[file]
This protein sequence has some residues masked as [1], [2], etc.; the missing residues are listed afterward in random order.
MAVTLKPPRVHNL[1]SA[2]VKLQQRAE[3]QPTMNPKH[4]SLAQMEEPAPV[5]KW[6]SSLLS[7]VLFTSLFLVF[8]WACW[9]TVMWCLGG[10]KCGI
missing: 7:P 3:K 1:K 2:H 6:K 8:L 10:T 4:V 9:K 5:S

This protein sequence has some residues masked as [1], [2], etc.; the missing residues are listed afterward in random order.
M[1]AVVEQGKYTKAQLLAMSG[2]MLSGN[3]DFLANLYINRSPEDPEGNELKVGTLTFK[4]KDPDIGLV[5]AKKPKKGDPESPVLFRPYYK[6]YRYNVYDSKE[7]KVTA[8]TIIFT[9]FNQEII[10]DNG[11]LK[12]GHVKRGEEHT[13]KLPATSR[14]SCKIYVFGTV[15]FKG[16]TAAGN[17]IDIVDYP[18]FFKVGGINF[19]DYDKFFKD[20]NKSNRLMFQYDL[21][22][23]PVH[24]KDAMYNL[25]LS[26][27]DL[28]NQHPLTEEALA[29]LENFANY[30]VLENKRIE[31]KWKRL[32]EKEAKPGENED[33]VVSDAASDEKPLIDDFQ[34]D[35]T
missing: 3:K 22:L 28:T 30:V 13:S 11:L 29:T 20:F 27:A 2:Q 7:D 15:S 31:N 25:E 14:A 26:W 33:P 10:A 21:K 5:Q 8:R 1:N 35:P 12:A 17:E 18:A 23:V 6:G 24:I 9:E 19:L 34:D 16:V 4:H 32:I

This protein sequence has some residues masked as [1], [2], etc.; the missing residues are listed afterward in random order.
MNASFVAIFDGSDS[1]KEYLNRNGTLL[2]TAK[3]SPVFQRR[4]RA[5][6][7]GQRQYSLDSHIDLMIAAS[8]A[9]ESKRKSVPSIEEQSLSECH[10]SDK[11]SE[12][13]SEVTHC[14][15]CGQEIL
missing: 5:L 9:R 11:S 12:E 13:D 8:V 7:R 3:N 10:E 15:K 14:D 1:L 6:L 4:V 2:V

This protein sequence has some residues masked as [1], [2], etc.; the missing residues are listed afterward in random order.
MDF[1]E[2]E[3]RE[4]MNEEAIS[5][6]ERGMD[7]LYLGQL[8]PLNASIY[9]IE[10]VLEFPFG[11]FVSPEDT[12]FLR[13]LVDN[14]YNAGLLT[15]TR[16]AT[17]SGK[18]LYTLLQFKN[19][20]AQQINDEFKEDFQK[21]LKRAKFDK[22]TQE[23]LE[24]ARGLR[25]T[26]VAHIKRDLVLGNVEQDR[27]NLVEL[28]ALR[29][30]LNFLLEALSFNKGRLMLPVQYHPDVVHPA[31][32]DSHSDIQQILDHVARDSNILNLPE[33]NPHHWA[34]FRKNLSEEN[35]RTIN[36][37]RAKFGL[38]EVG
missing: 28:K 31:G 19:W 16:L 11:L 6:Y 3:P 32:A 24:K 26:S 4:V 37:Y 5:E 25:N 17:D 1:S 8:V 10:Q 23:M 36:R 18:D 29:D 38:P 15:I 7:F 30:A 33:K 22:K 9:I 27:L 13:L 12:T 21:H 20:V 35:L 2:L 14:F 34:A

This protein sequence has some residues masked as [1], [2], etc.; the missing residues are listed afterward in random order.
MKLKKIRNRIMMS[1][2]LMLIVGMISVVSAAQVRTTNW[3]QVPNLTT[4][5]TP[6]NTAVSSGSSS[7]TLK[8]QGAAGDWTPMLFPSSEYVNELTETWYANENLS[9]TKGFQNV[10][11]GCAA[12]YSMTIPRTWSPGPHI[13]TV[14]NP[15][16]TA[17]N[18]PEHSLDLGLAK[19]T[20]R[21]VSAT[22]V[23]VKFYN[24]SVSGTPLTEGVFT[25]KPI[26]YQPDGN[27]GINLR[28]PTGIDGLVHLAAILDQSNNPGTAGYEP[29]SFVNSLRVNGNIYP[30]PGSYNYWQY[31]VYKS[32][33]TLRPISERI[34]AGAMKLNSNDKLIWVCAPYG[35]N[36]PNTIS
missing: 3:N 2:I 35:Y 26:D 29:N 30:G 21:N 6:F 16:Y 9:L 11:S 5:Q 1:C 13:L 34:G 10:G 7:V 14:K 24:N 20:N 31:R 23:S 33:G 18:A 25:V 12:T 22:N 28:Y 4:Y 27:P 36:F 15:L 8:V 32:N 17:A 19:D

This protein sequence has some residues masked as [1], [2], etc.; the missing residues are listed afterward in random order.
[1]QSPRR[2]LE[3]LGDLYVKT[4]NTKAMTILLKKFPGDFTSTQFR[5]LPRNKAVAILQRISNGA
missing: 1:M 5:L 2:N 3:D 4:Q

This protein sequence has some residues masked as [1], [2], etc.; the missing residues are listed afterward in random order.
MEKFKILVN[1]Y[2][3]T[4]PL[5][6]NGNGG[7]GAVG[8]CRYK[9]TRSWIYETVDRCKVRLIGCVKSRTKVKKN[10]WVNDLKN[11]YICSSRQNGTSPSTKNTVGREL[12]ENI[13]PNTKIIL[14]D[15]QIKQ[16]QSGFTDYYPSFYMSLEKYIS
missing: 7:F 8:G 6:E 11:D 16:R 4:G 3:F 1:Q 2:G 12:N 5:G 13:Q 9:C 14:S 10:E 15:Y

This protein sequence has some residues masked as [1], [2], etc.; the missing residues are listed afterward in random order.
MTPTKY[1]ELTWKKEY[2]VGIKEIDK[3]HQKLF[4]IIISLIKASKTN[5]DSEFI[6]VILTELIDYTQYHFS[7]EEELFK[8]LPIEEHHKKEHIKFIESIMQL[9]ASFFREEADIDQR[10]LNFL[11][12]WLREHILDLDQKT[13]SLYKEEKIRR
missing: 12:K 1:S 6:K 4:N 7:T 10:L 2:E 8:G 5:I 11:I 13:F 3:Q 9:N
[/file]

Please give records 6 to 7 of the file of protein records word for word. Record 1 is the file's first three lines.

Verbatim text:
This protein sequence has some residues masked as [1], [2], etc.; the missing residues are listed afterward in random order.
[1]QSPRR[2]LE[3]LGDLYVKT[4]NTKAMTILLKKFPGDFTSTQFR[5]LPRNKAVAILQRISNGA
missing: 1:M 5:L 2:N 3:D 4:Q

This protein sequence has some residues masked as [1], [2], etc.; the missing residues are listed afterward in random order.
MEKFKILVN[1]Y[2][3]T[4]PL[5][6]NGNGG[7]GAVG[8]CRYK[9]TRSWIYETVDRCKVRLIGCVKSRTKVKKN[10]WVNDLKN[11]YICSSRQNGTSPSTKNTVGREL[12]ENI[13]PNTKIIL[14]D[15]QIKQ[16]QSGFTDYYPSFYMSLEKYIS
missing: 7:F 8:G 6:E 11:D 16:R 4:G 3:F 1:Q 2:G 12:N 5:G 13:Q 9:C 14:S 10:E 15:Y